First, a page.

This court's role is to determine whether the Commissioner's findings are supported by substantial evidence on the record as a whole. Cox v. Astrue, 495 F.3d 614, 617 (8th Cir. 2007). Substantial evidence is less than a preponderance, but enough that a reasonable mind would find it adequate to support the Commissioner's decision. Id. "Our review extends beyond examining the record to find substantial evidence in support of the ALJ's decision; we also consider evidence in the record that fairly detracts from that decision." Id. As long as there is substantial evidence in the record to support the Commissioner's decision, the court may not reverse the decision simply because substantial evidence exists in the record to support a contrary outcome, or because the court would have decided the case differently. Haley v. Massanari, 258 F.3d 742, 747 (8th Cir. 2001). If we find it possible "to draw two inconsistent positions from the evidence, and one of those positions represents the Secretary's findings, we must affirm the decision of the Secretary." Cox, 495 F.3d at 617 (internal quotation and alteration omitted).

It is well-established that a claimant for Social Security disability benefits has the burden of proving his disability by establishing a physical or mental disability that has lasted at least one year and that prevents him from engaging in any substantial gainful activity. Pearsall v. Massanari, 274 F.3d 1211, 1217 (8th Cir. 2001); see also 42 U.S.C. § § 423(d)(1)(A), 1382c(a)(3)(A). The Act defines "physical or mental impairment" as "an impairment that results from anatomical, physiological, or psychological abnormalities which are demonstrable by medically acceptable clinical and laboratory diagnostic techniques." 42 U.S.C. § § 423(d)(3), 1382(3)(c). A plaintiff must show that his disability, not simply his impairment, has lasted for at least twelve consecutive months.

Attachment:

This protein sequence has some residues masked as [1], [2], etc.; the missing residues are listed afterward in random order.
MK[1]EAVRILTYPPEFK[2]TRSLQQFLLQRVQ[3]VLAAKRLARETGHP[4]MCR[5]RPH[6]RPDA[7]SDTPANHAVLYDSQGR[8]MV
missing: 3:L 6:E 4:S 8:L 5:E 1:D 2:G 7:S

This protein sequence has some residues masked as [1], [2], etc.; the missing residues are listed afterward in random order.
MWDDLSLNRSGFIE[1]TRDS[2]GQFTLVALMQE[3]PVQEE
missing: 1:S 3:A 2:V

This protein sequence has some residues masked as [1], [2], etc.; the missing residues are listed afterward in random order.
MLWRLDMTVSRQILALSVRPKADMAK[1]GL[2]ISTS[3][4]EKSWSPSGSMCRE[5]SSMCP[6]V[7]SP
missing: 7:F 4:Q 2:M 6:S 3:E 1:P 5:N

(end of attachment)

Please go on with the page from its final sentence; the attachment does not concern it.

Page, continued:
A. The Evaluation Process:

The Commissioner's regulations require him to apply a five-step sequential evaluation process to each claim for disability benefits: (1) whether the claimant has engaged in substantial gainful activity since filing his or her claim; (2) whether the claimant has a severe physical and/or mental impairment or combination of impairments; (3) whether the impairment(s) meet or equal an impairment in the listings; (4) whether the impairment(s) prevent the claimant from doing past relevant work; and, (5) whether the claimant is able to perform other work in the national economy given his or her age, education, and experience. See 20 C.F.R. § § 404.1520(a)-(f)(2003). Only if the final stage is reached does the fact finder consider the plaintiff's age, education, and work experience in light of his or her residual functional capacity. See McCoy v. Schweiker, 683 F.2d 1138, 1141-42 (8th Cir. 1982); 20 C.F.R. § § 404.1520, 416.920 (2003).

III. Discussion:

After reviewing the evidence, we find that remand in necessary to allow the ALJ to recontact Velvet Medlock, the physical therapist who evaluated Plaintiff's functional capacity and completed a physical RFC assessment. In April 2013, she examined Plaintiff and completed an functional capacity evaluation indicating that he was capable of performing work at the sedentary level with changes from sitting to standing every 15 minutes and occasional lifting and carrying of up to 10 pounds. Diminished grip strength, decreased lumbar strength, and antalgic gait were also noted. Tr. 662-676. On the assessment, Ms. Medlock was asked to estimate how long the limitations assessed had applied. Tr. 664. She apparently misunderstood the question, as she answered "Till death."